What typically commands the most attention at the annual Hershey auction are the large, gleaming, high-dollar, multi-cylinder luxury cars. This year was no different, with six V-16 automobiles and even more V-12s. But while Hershey typically favors prewar, there are always a few postwar gems stuck in between the Packards, Marmons, and their ilk, and there are always a few deals to be had.
Here are six classics that sold for much less than they’re arguably worth.
The 1953–56 Ford F-100 was a milestone pickup design, considerably more usable and ergonomic than the old F-1 it replaced, and prices have seen some growth this year as market attention turns to trucks of all shapes and sizes. Engine swaps and other modifications are common, so seeing this totally stock short bed with a six-cylinder under the hood is relatively rare. And it’s even rarer to see one restored to such high standards. We rated it as being in #2+ condition, but it sold for well under #2+ money. A solid buy for the new owner, especially if values continue to rise.
The 560 SL was the last, most developed, and fastest iteration of the R107 series of SLs sold here in America. Even two decades after it’s debut, the two-door SL roadster strongly maintained its place as a status symbol. This 1989 model would have cost more than 60 grand when it was new, and although the odometer reads over 84,000 miles, these cars were built to last and we rated it at a #3 (Good) condition. Other 560s in similar condition can bring north of 20 grand, so to come in well under 18 is a pretty solid deal.
There’s a V-12 engine, it’s a CCCA Full Classic eligible for all sorts of events, the Valley Green paint looks stupendous, and the top goes down. There isn’t much not to like about the ’47 Continental Cabriolet at Hershey, and we rated its older restoration as a #2- condition. Prices have been sliding over the past couple of years largely thanks to a shrinking audience for these expensive mostly hand-built luxury cars, but this result was well ahead of that curve. It’s a lot of car and style for the money.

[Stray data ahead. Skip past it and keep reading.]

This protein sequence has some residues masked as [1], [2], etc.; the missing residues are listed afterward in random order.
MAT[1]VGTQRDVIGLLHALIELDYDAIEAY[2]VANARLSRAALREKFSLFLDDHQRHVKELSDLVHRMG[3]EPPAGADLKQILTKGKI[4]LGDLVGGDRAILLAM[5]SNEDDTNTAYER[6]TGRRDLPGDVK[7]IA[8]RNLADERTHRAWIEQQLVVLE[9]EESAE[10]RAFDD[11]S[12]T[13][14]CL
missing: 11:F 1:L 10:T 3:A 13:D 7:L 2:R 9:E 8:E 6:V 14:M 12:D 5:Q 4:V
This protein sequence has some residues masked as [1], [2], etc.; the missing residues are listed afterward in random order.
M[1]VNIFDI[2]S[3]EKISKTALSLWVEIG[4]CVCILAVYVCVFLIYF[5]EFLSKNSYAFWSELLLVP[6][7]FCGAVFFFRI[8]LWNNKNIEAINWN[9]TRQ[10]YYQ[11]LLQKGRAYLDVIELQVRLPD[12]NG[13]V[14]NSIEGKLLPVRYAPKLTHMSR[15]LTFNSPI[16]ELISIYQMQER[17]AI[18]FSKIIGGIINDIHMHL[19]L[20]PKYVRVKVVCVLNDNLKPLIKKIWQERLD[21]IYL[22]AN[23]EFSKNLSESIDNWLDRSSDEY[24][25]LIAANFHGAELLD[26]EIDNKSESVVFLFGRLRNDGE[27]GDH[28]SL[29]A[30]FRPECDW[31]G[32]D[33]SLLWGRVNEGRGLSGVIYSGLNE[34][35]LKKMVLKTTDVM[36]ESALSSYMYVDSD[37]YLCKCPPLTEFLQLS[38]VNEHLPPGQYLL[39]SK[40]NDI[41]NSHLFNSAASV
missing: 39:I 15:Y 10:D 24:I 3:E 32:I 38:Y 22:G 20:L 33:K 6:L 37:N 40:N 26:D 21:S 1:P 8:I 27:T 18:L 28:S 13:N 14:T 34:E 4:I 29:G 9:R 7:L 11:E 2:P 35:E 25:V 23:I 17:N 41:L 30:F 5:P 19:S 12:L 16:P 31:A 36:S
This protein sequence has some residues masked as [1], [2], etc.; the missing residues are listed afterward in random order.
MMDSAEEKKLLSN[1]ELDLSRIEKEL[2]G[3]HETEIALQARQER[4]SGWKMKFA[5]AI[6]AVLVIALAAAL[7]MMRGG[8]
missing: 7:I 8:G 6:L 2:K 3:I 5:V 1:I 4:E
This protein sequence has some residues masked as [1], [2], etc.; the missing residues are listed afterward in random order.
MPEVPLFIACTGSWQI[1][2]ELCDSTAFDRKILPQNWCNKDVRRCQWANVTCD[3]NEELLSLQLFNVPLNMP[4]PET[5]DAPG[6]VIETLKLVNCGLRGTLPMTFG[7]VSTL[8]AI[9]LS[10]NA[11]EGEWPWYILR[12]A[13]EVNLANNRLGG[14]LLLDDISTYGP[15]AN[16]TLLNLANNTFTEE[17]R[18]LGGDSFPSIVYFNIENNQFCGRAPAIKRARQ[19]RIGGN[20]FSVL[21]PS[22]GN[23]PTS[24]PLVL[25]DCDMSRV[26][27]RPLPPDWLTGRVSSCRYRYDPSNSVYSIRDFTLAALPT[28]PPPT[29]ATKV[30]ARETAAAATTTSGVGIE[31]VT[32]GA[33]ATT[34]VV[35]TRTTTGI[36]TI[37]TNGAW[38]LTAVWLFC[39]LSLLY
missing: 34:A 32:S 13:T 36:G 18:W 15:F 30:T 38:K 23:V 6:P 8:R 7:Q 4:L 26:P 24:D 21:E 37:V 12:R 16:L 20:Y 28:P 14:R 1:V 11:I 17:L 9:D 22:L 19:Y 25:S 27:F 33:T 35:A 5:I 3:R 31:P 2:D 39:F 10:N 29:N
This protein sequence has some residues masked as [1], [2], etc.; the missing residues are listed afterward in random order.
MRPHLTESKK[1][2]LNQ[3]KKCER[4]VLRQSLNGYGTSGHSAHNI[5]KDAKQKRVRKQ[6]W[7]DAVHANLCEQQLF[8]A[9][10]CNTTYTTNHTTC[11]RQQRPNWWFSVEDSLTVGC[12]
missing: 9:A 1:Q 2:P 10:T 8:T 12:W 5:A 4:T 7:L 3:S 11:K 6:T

The Ford Galaxie debuted for 1959 with Thunderbird-inspired styling and available open-top motoring in the form of the Sunliner convertible or the Skyliner retractable hardtop, which are naturally more collectible than the standard hardtop. This solid, correct example has the desirable 352/300-hp engine and we rated it as being in #2- condition, but it sold for barely more than project car money.
Of the more-than 46,000 Nash Ambassadors built in 1948, only 1000 had a convertible body. As you can probably imagine, not many are left and you can’t really be picky when shopping for one. We rated this eye-catching blue older restoration as being in #3+ condition, but there must not have been too many Nash folks in the room because it’s a better car than the price would suggest.
Based on the Roadmaster convertible, the first Skylark came about in 1953 to celebrate Buick’s 50th birthday, and it was part of a trio of top-tier low-production GM models that also included the Cadillac Series 62 Eldorado and Oldsmobile 98 Fiesta. It also debuted Buick’s modern “Nailhead” overhead-valve V-8 engine. Fewer than 1700 were built for 1953, so that rarity, combined with the significance and sheer beauty, make the 1953–54 Skylark just about the most collectible Buick model of them all, along with the GNX. We rated this car as being in #2- condition, but it sold for less than what a #3 example would normally expect to bring. A 90-grand-plus price tag isn’t cheap, but it is for one of these cars.